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Nokia to Profit from Samsung Thanks to Patent Deal

February 1, 2016 - Written By Tom Dawson

Before the Finnish company’s decline that started with the ageing Symbian OS, before they signed a deal with Microsoft that led to the company’s exit from the smartphone business, Nokia was the name in cell phones. They might not have been all that big in North America, but across Europe and further afield, Nokia was the only brand of phone to own. Things have changed for the firm, but if you have as long a history in a particular field as Nokia, then you’re sure to have a war chest of patents lying around to defend your name and innovations. Now, Nokia has finally settled a dispute with South Korean giant, Samsung, which will give Nokia a pretty big boost in terms of earnings.

The International Court of Arbitration of the International Chamber of Commerce (phew) has come to a decision concerning a case between Nokia and Samsung, and has awarded Nokia extra payment for patents used by Samsung outside of an already-existing license agreement starting January 1st 2014. This deal means that Samsung will have to pay Nokia up to the end of 2018, and Nokia have said that this will bring them an extra â‚¬1.02 billion ($1.1 billion) in revenue for 2015 and a further  €1.3 billion ($1.4 billion) from 2016 to 2018. Despite this good news – money for existing patents is always good news for a firm like Nokia – shareholders and investors aren’t as happy as they thought they would be, and stocks have fallen by as much as 10%.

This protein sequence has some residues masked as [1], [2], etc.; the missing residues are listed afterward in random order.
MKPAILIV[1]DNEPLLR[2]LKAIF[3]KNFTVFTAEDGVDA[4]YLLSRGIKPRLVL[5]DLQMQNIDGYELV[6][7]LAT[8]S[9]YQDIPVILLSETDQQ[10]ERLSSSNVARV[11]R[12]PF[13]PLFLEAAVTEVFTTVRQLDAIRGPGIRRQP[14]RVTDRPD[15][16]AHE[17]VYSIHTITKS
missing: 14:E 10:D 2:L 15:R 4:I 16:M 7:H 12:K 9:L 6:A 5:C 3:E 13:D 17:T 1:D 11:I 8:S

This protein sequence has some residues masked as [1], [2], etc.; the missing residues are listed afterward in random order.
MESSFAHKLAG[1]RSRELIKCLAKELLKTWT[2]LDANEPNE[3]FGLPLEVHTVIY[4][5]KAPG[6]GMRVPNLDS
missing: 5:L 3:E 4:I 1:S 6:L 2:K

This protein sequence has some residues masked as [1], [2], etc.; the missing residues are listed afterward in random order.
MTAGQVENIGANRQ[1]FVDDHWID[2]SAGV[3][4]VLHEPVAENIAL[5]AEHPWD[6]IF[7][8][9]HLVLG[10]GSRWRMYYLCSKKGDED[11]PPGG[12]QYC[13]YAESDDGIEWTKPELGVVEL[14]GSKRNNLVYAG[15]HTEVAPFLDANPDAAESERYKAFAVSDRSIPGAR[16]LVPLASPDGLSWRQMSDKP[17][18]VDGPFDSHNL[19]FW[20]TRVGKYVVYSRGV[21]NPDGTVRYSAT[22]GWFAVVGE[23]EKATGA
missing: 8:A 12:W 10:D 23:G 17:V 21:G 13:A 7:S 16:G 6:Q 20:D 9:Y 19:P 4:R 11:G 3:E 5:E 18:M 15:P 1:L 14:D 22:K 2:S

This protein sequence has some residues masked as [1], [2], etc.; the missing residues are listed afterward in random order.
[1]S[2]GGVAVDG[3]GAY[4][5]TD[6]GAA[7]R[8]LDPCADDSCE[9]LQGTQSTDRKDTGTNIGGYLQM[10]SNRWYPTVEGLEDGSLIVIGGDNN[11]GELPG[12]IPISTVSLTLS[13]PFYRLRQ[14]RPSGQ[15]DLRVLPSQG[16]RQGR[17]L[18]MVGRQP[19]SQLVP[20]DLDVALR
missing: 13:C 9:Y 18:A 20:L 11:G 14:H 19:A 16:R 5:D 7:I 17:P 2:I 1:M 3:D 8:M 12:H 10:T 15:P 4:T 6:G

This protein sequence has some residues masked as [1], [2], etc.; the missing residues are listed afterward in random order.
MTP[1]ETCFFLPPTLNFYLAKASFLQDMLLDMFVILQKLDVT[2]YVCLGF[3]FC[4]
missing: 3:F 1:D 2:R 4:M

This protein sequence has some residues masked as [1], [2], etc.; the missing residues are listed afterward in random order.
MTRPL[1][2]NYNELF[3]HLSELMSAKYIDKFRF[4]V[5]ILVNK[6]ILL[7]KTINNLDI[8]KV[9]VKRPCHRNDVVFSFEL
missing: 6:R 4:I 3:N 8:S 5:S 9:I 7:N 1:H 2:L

This is because analysts and shareholders were hoping for an increase of sales to â‚¬900 million, instead of the â‚¬800 million ($868 million) that this deal has resulted in. Of course, this is better than nothing, and it does show that Nokia can still bring in the cash from their some 30,000 or so patents. Nokia could be poised for a resurgence of sorts throughout 2016, and they’ve already made their intentions clear to join the growing virtual reality market, and the firm will soon be allowed to market and sell smartphones under their own name again soon, with expectations of Android-powered devices like the Nokia N1 to hit the market. The Finnish firm will be in attendance during Mobile World Congress, so it’ll be interesting to see if they have anything new to announce.